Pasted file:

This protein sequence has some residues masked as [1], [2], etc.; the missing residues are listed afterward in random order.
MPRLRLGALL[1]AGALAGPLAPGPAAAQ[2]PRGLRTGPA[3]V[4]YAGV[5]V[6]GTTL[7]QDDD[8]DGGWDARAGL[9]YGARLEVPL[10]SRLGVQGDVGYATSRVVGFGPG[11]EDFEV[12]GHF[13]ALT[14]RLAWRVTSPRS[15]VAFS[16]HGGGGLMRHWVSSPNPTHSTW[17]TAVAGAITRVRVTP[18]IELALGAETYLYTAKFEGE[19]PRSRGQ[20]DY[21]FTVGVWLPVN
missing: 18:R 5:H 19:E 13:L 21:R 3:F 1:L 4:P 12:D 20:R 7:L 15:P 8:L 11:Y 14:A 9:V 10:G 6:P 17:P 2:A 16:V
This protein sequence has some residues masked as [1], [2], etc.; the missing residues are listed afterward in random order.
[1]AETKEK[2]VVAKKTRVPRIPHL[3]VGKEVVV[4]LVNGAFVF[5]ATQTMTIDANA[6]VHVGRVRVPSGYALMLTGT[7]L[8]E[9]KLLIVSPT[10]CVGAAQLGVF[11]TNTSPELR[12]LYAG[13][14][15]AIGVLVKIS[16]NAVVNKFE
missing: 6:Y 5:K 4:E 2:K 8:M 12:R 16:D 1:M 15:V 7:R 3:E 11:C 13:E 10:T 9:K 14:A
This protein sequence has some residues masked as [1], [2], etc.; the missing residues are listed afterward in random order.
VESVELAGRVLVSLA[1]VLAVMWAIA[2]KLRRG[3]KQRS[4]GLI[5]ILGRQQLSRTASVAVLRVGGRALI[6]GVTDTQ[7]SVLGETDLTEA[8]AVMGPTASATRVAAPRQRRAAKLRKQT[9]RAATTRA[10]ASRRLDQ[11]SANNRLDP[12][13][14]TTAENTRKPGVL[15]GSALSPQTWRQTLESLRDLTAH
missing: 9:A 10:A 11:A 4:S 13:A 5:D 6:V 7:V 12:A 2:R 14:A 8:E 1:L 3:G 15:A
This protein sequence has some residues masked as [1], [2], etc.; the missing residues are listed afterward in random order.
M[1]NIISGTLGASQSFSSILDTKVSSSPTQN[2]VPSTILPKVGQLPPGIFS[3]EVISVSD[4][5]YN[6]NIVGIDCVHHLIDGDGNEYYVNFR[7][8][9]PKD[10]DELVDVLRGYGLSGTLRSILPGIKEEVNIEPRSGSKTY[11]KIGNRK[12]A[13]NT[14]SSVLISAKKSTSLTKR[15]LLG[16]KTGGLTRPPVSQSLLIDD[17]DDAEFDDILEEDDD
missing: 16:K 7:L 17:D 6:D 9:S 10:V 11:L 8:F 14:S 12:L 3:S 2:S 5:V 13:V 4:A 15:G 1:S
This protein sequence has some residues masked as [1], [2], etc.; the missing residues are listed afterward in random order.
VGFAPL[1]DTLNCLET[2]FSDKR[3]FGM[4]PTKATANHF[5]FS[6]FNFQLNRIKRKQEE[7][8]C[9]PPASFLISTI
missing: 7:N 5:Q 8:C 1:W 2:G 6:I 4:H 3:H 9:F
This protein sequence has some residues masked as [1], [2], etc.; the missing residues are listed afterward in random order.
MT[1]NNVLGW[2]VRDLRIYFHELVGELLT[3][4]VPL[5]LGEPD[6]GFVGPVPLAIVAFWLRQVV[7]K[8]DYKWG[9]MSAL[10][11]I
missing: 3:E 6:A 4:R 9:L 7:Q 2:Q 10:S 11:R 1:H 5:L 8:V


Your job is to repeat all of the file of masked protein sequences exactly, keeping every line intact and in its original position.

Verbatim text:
This protein sequence has some residues masked as [1], [2], etc.; the missing residues are listed afterward in random order.
MPRLRLGALL[1]AGALAGPLAPGPAAAQ[2]PRGLRTGPA[3]V[4]YAGV[5]V[6]GTTL[7]QDDD[8]DGGWDARAGL[9]YGARLEVPL[10]SRLGVQGDVGYATSRVVGFGPG[11]EDFEV[12]GHF[13]ALT[14]RLAWRVTSPRS[15]VAFS[16]HGGGGLMRHWVSSPNPTHSTW[17]TAVAGAITRVRVTP[18]IELALGAETYLYTAKFEGE[19]PRSRGQ[20]DY[21]FTVGVWLPVN
missing: 18:R 5:H 19:E 13:L 21:R 3:F 1:L 4:P 12:D 20:R 7:L 15:P 8:L 11:Y 14:A 9:V 10:G 6:P 17:P 2:A 16:V
This protein sequence has some residues masked as [1], [2], etc.; the missing residues are listed afterward in random order.
[1]AETKEK[2]VVAKKTRVPRIPHL[3]VGKEVVV[4]LVNGAFVF[5]ATQTMTIDANA[6]VHVGRVRVPSGYALMLTGT[7]L[8]E[9]KLLIVSPT[10]CVGAAQLGVF[11]TNTSPELR[12]LYAG[13][14][15]AIGVLVKIS[16]NAVVNKFE
missing: 6:Y 5:K 4:E 2:K 8:M 12:R 16:D 1:M 15:V 7:R 3:E 11:C 13:E 10:T 9:K 14:A
This protein sequence has some residues masked as [1], [2], etc.; the missing residues are listed afterward in random order.
VESVELAGRVLVSLA[1]VLAVMWAIA[2]KLRRG[3]KQRS[4]GLI[5]ILGRQQLSRTASVAVLRVGGRALI[6]GVTDTQ[7]SVLGETDLTEA[8]AVMGPTASATRVAAPRQRRAAKLRKQT[9]RAATTRA[10]ASRRLDQ[11]SANNRLDP[12][13][14]TTAENTRKPGVL[15]GSALSPQTWRQTLESLRDLTAH
missing: 9:A 10:A 11:A 4:S 13:A 5:D 6:V 7:V 12:A 2:R 14:A 8:E 1:L 3:G 15:A
This protein sequence has some residues masked as [1], [2], etc.; the missing residues are listed afterward in random order.
M[1]NIISGTLGASQSFSSILDTKVSSSPTQN[2]VPSTILPKVGQLPPGIFS[3]EVISVSD[4][5]YN[6]NIVGIDCVHHLIDGDGNEYYVNFR[7][8][9]PKD[10]DELVDVLRGYGLSGTLRSILPGIKEEVNIEPRSGSKTY[11]KIGNRK[12]A[13]NT[14]SSVLISAKKSTSLTKR[15]LLG[16]KTGGLTRPPVSQSLLIDD[17]DDAEFDDILEEDDD
missing: 16:K 7:L 17:D 6:D 9:S 10:V 11:L 8:F 14:S 12:L 3:S 2:S 5:V 13:V 4:A 15:G 1:S
This protein sequence has some residues masked as [1], [2], etc.; the missing residues are listed afterward in random order.
VGFAPL[1]DTLNCLET[2]FSDKR[3]FGM[4]PTKATANHF[5]FS[6]FNFQLNRIKRKQEE[7][8]C[9]PPASFLISTI
missing: 7:N 5:Q 8:C 1:W 2:G 6:I 4:H 3:H 9:F
This protein sequence has some residues masked as [1], [2], etc.; the missing residues are listed afterward in random order.
MT[1]NNVLGW[2]VRDLRIYFHELVGELLT[3][4]VPL[5]LGEPD[6]GFVGPVPLAIVAFWLRQVV[7]K[8]DYKWG[9]MSAL[10][11]I
missing: 3:E 6:A 4:R 9:L 7:Q 2:Q 10:S 11:R 1:H 5:L 8:V